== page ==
Recording software streams FireWire data to disk
Spurred by the efforts of Sony Electronics (Park Ridge, NJ; bssc.sel.sony.com/professional) to promote and support the transfer of imaging data over the FireWire (IEEE 1394) camera interface, the digital-camera specification supports different camera resolutions, pixel depths, triggering modes, and partial scan interfaces.
Spurred by the efforts of Sony Electronics (Park Ridge, NJ; bssc.sel.sony.com/professional) to promote and support the transfer of imaging data over the FireWire (IEEE 1394) camera interface, the digital-camera specification supports different camera resolutions, pixel depths, triggering modes, and partial scan interfaces. Despite this progress, the standard is still somewhat limited in terms of both resolution and frame rates, especially when high-resolution/low-frame-rate or low-resolution/high-frame-rate devices need to be interfaced over FireWire.
Accordingly, several manufacturers including Vitana Corp. (Ottawa, Ont., Canada; www.pixelink.com) and Hamamatsu Corp. (Bridgewater, NJ; usa.hamamatsu.com) have developed software so that specialized FireWire cameras can be more easily interfaced to host computers. While other companies have successfully developed similar software packages, their algorithms have seldom fully served the full 400-Mbit/s bandwidth of FireWire. Instead, these companies use the interface to transfer single images to the host computer.
While this software is useful in low-frame-rate image capture, such as for microscopy and other scientific-based image-processing applications, it often does not take full advantage of the camera's frame rates. To overcome this limitation, NorPix (Montreal, QC, Canada; www.norpix.com) has developed StreamPix digital video recording software that supports a number of available FireWire cameras (see table). Announced recently at Photonics Boston, this software allows systems integrators to acquire frame-rate data from these cameras up to the maximum 400-Mbit/s limitation of the FireWire specification (see figure on p. 8). At the show, the company demonstrated the QICAM camera from QImaging (Burnaby, BC, Canada; www.qimaging.com) interfaced over FireWire to a dual AMD-based processor motherboard from Asus Computer International (Newark, CA; www.asus.com).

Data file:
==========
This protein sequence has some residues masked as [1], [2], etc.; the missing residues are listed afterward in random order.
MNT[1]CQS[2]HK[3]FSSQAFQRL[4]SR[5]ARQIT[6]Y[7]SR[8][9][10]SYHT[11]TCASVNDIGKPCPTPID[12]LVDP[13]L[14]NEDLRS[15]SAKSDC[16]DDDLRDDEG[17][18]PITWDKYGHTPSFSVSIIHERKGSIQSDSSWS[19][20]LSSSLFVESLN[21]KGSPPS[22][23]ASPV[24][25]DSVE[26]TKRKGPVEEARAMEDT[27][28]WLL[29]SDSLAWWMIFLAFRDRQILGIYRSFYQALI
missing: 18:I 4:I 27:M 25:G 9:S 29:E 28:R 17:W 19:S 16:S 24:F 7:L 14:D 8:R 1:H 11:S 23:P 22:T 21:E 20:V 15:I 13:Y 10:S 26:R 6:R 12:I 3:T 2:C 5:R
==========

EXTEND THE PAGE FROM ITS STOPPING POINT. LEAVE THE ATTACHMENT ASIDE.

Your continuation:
During operation, the complete system transferred 1400 × 1200 × 10- or 12-bit images from the cameras at frame rates of between 10 and 15 frames/s directly to the disk drive of the host PC while performing a Bayer color conversion and image display. According to Luc Nocente, NorPix president, the frame-transfer rate of the system is limited only by the throughput of the FireWire bus. Moreover, the length of the sequence of images is limited only by the size of the system's disk drive.
After images are captured, the StreamPix video recording software can be used in video-cassette-recorder mode to replay image sequences, rewind, fast forward, resequence, or play at faster or slower rates, and the images can be exported as BMP, TIFF, JPEG, or AVI files. "Because the system is based around the FireWire interface standard," says Philippe Candelier, director of research and development at NorPix, "up to four cameras can be networked together." At present, the company has demonstrated support of up to two networked FireWire cameras. "But to maximize throughput to the host PC," says Candelier, "two host FireWire inputs would be required."
According to Nocente, future support will add analog and digital I/O capability to FireWire systems so that developers can simultaneously capture analog data from sensors, such as thermocouples and temperature sensors, to correlate with image information.